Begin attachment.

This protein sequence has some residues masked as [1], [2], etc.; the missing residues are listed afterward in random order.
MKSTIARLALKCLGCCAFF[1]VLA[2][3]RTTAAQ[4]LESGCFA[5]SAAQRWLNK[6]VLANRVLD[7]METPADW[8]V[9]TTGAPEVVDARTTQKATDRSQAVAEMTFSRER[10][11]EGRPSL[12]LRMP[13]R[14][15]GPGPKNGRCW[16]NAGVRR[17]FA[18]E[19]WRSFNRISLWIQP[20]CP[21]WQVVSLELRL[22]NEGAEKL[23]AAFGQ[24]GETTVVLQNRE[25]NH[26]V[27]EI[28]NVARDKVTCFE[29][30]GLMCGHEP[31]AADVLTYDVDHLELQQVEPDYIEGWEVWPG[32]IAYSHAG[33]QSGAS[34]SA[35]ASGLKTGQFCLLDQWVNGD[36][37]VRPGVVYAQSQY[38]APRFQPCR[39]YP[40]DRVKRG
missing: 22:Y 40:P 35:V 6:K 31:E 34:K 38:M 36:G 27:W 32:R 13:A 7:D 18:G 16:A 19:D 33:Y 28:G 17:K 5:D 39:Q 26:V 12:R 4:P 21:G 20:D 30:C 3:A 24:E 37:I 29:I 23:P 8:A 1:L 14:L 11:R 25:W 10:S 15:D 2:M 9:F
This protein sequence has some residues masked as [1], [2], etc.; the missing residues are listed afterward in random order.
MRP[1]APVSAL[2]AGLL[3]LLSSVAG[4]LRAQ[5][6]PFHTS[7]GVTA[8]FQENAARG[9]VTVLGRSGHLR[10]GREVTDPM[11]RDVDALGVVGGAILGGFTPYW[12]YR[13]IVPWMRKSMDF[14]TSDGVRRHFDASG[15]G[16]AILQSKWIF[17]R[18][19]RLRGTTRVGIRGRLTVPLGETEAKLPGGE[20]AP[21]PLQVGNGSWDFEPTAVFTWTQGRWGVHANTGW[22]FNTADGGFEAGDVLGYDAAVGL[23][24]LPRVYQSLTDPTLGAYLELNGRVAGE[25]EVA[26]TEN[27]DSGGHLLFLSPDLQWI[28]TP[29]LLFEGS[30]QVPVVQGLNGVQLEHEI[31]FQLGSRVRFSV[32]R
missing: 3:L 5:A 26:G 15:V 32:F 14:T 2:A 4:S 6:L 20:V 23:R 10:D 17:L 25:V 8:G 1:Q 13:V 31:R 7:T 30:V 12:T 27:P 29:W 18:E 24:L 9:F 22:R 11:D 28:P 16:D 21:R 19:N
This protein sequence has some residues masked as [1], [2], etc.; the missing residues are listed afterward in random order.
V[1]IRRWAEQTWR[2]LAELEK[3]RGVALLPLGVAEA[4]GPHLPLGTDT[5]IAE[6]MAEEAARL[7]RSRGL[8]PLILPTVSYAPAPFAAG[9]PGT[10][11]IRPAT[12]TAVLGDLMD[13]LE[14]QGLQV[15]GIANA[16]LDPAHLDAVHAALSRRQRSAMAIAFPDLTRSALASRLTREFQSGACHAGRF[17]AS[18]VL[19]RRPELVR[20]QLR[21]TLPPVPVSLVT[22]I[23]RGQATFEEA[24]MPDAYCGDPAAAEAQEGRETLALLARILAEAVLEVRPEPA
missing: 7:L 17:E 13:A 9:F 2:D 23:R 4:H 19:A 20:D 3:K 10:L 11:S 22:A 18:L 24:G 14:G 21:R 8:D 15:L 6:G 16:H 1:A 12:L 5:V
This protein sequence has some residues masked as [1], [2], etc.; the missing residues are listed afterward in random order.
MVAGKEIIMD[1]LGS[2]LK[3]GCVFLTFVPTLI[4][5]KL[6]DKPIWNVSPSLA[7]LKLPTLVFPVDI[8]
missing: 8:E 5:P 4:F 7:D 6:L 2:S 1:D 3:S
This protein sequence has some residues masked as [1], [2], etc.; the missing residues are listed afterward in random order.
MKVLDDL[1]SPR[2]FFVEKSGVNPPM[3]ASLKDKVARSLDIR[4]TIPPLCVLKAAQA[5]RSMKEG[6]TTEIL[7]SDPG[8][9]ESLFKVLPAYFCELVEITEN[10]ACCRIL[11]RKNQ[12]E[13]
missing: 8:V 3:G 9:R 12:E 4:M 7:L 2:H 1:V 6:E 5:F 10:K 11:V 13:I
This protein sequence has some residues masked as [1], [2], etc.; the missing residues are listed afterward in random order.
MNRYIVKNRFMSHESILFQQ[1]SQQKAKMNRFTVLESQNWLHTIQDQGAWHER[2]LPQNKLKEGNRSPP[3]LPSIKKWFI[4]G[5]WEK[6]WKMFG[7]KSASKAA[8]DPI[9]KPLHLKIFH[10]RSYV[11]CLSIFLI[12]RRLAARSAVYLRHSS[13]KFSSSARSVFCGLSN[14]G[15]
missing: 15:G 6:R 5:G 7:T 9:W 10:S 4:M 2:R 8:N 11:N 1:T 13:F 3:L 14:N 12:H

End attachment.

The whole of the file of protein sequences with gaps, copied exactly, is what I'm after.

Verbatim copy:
This protein sequence has some residues masked as [1], [2], etc.; the missing residues are listed afterward in random order.
MKSTIARLALKCLGCCAFF[1]VLA[2][3]RTTAAQ[4]LESGCFA[5]SAAQRWLNK[6]VLANRVLD[7]METPADW[8]V[9]TTGAPEVVDARTTQKATDRSQAVAEMTFSRER[10][11]EGRPSL[12]LRMP[13]R[14][15]GPGPKNGRCW[16]NAGVRR[17]FA[18]E[19]WRSFNRISLWIQP[20]CP[21]WQVVSLELRL[22]NEGAEKL[23]AAFGQ[24]GETTVVLQNRE[25]NH[26]V[27]EI[28]NVARDKVTCFE[29][30]GLMCGHEP[31]AADVLTYDVDHLELQQVEPDYIEGWEVWPG[32]IAYSHAG[33]QSGAS[34]SA[35]ASGLKTGQFCLLDQWVNGD[36][37]VRPGVVYAQSQY[38]APRFQPCR[39]YP[40]DRVKRG
missing: 22:Y 40:P 35:V 6:K 31:E 34:K 38:M 36:G 27:W 32:R 13:A 7:D 18:G 16:A 19:D 33:Y 28:G 17:K 5:D 39:Q 26:V 12:R 4:P 21:G 20:D 30:C 3:A 24:E 37:I 29:I 23:P 8:A 1:L 14:L 11:R 25:W 10:S 15:D 2:M 9:F
This protein sequence has some residues masked as [1], [2], etc.; the missing residues are listed afterward in random order.
MRP[1]APVSAL[2]AGLL[3]LLSSVAG[4]LRAQ[5][6]PFHTS[7]GVTA[8]FQENAARG[9]VTVLGRSGHLR[10]GREVTDPM[11]RDVDALGVVGGAILGGFTPYW[12]YR[13]IVPWMRKSMDF[14]TSDGVRRHFDASG[15]G[16]AILQSKWIF[17]R[18][19]RLRGTTRVGIRGRLTVPLGETEAKLPGGE[20]AP[21]PLQVGNGSWDFEPTAVFTWTQGRWGVHANTGW[22]FNTADGGFEAGDVLGYDAAVGL[23][24]LPRVYQSLTDPTLGAYLELNGRVAGE[25]EVA[26]TEN[27]DSGGHLLFLSPDLQWI[28]TP[29]LLFEGS[30]QVPVVQGLNGVQLEHEI[31]FQLGSRVRFSV[32]R
missing: 3:L 5:A 26:G 15:V 32:F 14:T 2:A 4:S 6:L 20:V 23:R 10:D 17:L 25:V 8:G 1:Q 13:V 31:R 7:T 30:V 12:T 27:P 29:W 18:E 24:L 9:F 22:R 11:D 28:P 16:D 21:R 19:N
This protein sequence has some residues masked as [1], [2], etc.; the missing residues are listed afterward in random order.
V[1]IRRWAEQTWR[2]LAELEK[3]RGVALLPLGVAEA[4]GPHLPLGTDT[5]IAE[6]MAEEAARL[7]RSRGL[8]PLILPTVSYAPAPFAAG[9]PGT[10][11]IRPAT[12]TAVLGDLMD[13]LE[14]QGLQV[15]GIANA[16]LDPAHLDAVHAALSRRQRSAMAIAFPDLTRSALASRLTREFQSGACHAGRF[17]AS[18]VL[19]RRPELVR[20]QLR[21]TLPPVPVSLVT[22]I[23]RGQATFEEA[24]MPDAYCGDPAAAEAQEGRETLALLARILAEAVLEVRPEPA
missing: 7:L 17:E 13:A 9:F 2:D 23:R 4:H 19:A 20:D 3:K 10:L 11:S 22:A 18:L 24:G 14:G 21:R 8:D 15:L 6:G 16:H 1:A 12:L 5:V
This protein sequence has some residues masked as [1], [2], etc.; the missing residues are listed afterward in random order.
MVAGKEIIMD[1]LGS[2]LK[3]GCVFLTFVPTLI[4][5]KL[6]DKPIWNVSPSLA[7]LKLPTLVFPVDI[8]
missing: 8:E 5:P 4:F 7:D 6:L 2:S 1:D 3:S
This protein sequence has some residues masked as [1], [2], etc.; the missing residues are listed afterward in random order.
MKVLDDL[1]SPR[2]FFVEKSGVNPPM[3]ASLKDKVARSLDIR[4]TIPPLCVLKAAQA[5]RSMKEG[6]TTEIL[7]SDPG[8][9]ESLFKVLPAYFCELVEITEN[10]ACCRIL[11]RKNQ[12]E[13]
missing: 8:V 3:G 9:R 12:E 4:M 7:L 2:H 1:V 6:E 5:F 10:K 11:V 13:I
This protein sequence has some residues masked as [1], [2], etc.; the missing residues are listed afterward in random order.
MNRYIVKNRFMSHESILFQQ[1]SQQKAKMNRFTVLESQNWLHTIQDQGAWHER[2]LPQNKLKEGNRSPP[3]LPSIKKWFI[4]G[5]WEK[6]WKMFG[7]KSASKAA[8]DPI[9]KPLHLKIFH[10]RSYV[11]CLSIFLI[12]RRLAARSAVYLRHSS[13]KFSSSARSVFCGLSN[14]G[15]
missing: 15:G 6:R 5:G 7:T 9:W 10:S 4:M 2:R 8:N 11:N 1:T 13:F 3:L 14:N 12:H